Sunday, February 16, 2014

THE OLD GRAY WOLF by James D. Doss

James D. Doss' The Old Gray Wolf is a good story told in Doss' usual round-about style plus some. This is the most convoluted Charlie Moon book I've read.

The story starts when Charlie and his friend Granite Creek, Colorado, Chief of Police Scott Parris apparently kill a man. The man was a small-time thief who tried to steal a woman's purse. Scott picked up a can of black-eyed peas (if I remember the can's contents correctly), threw it at the man, and beaned him.

Previously, a bartender had thrown the man out of her bar. That time he hit his head on a fire hydrant. The second blow from the canned vegetables was enough to kill him.

And, as fate would have it, the man happened to be the son of a now-dead mob boss and his wife.

The crippled old mob boss' wife sends her most efficient assassin, not to kill Charlie and Scott, but to do to them what happened to her.

And the story goes from there.

As always, the story has the series' most memorable character, Aunt Daisy, and all the rest of the regulars. Even Aunt Daisy's friend the pitukupf plays a part.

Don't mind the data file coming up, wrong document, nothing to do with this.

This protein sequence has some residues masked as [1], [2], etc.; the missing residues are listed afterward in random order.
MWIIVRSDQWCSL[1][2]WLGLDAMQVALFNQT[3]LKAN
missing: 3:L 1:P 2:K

The story meanders along until near the end where five people die (or we learn of their deaths) in about five pages.

The deaths involve great tragedies for Scott and Charlie.

This was Doss' last book. He died soon after he finished the manuscript. (The book's cover shows an empty storyteller's place by an extinguished camp fire.)

The title refers to the nickname of a retired Texas Ranger who asked Charlie and Scott for their help.

I've always wondered if Doss' rambling style mimics the storytelling traditions of the people he writes about, especially the Ute shaman Aunt Daisy. In any case, the books require perseverance and either careful reading or a lot of skipping to complete, but Doss has always rewarded me with a good story when I have read through to the end.

It seems like I've been writing RIP for a lot of good mystery writers lately. James D. Doss is certainly one of them.


Kelly Robinson said...

Beaned with some beans! Thanks for a fun review.

Joe Barone said...

You are welcome.